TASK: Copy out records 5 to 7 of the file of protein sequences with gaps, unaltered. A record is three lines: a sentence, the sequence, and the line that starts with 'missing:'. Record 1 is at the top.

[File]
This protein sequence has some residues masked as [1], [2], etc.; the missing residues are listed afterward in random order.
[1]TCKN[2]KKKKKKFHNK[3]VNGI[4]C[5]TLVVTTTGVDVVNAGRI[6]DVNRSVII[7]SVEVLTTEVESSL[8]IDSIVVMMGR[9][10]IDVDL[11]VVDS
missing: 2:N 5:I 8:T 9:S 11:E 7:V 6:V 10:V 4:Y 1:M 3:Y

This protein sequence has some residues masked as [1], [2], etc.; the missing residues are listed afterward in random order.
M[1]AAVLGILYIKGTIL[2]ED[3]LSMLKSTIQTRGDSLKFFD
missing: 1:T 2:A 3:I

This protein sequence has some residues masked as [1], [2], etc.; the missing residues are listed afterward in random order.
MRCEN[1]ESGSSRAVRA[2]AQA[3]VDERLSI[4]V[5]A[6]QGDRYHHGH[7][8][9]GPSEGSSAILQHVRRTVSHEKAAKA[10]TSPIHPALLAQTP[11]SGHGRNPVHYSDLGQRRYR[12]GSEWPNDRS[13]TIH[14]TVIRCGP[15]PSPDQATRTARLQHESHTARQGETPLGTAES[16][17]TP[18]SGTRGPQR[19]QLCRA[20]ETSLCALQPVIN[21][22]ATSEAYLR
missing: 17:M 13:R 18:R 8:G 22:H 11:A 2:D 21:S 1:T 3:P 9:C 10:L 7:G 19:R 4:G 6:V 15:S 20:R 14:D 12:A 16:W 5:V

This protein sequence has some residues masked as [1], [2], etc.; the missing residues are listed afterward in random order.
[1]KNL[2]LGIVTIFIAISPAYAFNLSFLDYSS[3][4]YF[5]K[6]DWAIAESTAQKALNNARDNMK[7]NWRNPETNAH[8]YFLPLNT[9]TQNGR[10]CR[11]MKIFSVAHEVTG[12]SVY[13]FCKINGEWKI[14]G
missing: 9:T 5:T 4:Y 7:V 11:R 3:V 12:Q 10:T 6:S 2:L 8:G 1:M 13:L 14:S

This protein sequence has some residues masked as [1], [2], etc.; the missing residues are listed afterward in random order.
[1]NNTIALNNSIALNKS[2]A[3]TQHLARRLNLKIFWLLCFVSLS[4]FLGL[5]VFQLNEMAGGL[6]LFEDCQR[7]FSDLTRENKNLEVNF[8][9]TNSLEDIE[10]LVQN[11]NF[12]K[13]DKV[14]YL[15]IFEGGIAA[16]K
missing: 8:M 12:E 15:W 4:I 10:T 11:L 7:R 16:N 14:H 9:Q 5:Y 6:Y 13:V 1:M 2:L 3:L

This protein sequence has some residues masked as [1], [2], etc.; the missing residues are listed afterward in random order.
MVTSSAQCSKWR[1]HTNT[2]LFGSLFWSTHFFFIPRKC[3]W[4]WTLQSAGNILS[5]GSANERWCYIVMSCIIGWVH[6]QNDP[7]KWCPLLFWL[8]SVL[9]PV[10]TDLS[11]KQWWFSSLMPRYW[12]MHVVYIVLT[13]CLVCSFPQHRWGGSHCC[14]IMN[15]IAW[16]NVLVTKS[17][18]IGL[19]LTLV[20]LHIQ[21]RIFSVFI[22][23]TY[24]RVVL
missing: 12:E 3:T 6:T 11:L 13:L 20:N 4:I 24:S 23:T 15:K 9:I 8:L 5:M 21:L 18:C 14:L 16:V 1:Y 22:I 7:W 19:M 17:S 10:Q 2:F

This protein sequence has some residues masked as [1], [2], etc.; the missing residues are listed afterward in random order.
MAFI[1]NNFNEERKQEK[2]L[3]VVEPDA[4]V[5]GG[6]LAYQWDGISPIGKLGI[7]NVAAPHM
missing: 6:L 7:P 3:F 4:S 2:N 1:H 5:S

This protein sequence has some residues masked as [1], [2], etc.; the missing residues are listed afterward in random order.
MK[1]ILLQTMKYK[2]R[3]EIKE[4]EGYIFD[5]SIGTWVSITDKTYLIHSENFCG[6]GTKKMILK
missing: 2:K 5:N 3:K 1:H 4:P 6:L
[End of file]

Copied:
This protein sequence has some residues masked as [1], [2], etc.; the missing residues are listed afterward in random order.
[1]NNTIALNNSIALNKS[2]A[3]TQHLARRLNLKIFWLLCFVSLS[4]FLGL[5]VFQLNEMAGGL[6]LFEDCQR[7]FSDLTRENKNLEVNF[8][9]TNSLEDIE[10]LVQN[11]NF[12]K[13]DKV[14]YL[15]IFEGGIAA[16]K
missing: 8:M 12:E 15:W 4:I 10:T 11:L 7:R 16:N 14:H 9:Q 5:Y 6:Y 13:V 1:M 2:L 3:L

This protein sequence has some residues masked as [1], [2], etc.; the missing residues are listed afterward in random order.
MVTSSAQCSKWR[1]HTNT[2]LFGSLFWSTHFFFIPRKC[3]W[4]WTLQSAGNILS[5]GSANERWCYIVMSCIIGWVH[6]QNDP[7]KWCPLLFWL[8]SVL[9]PV[10]TDLS[11]KQWWFSSLMPRYW[12]MHVVYIVLT[13]CLVCSFPQHRWGGSHCC[14]IMN[15]IAW[16]NVLVTKS[17][18]IGL[19]LTLV[20]LHIQ[21]RIFSVFI[22][23]TY[24]RVVL
missing: 12:E 3:T 6:T 11:L 13:L 20:N 4:I 24:S 23:T 15:K 9:I 8:L 5:M 21:L 18:C 14:L 16:V 1:Y 22:I 7:W 19:M 17:S 10:Q 2:F

This protein sequence has some residues masked as [1], [2], etc.; the missing residues are listed afterward in random order.
MAFI[1]NNFNEERKQEK[2]L[3]VVEPDA[4]V[5]GG[6]LAYQWDGISPIGKLGI[7]NVAAPHM
missing: 6:L 7:P 3:F 4:S 2:N 1:H 5:S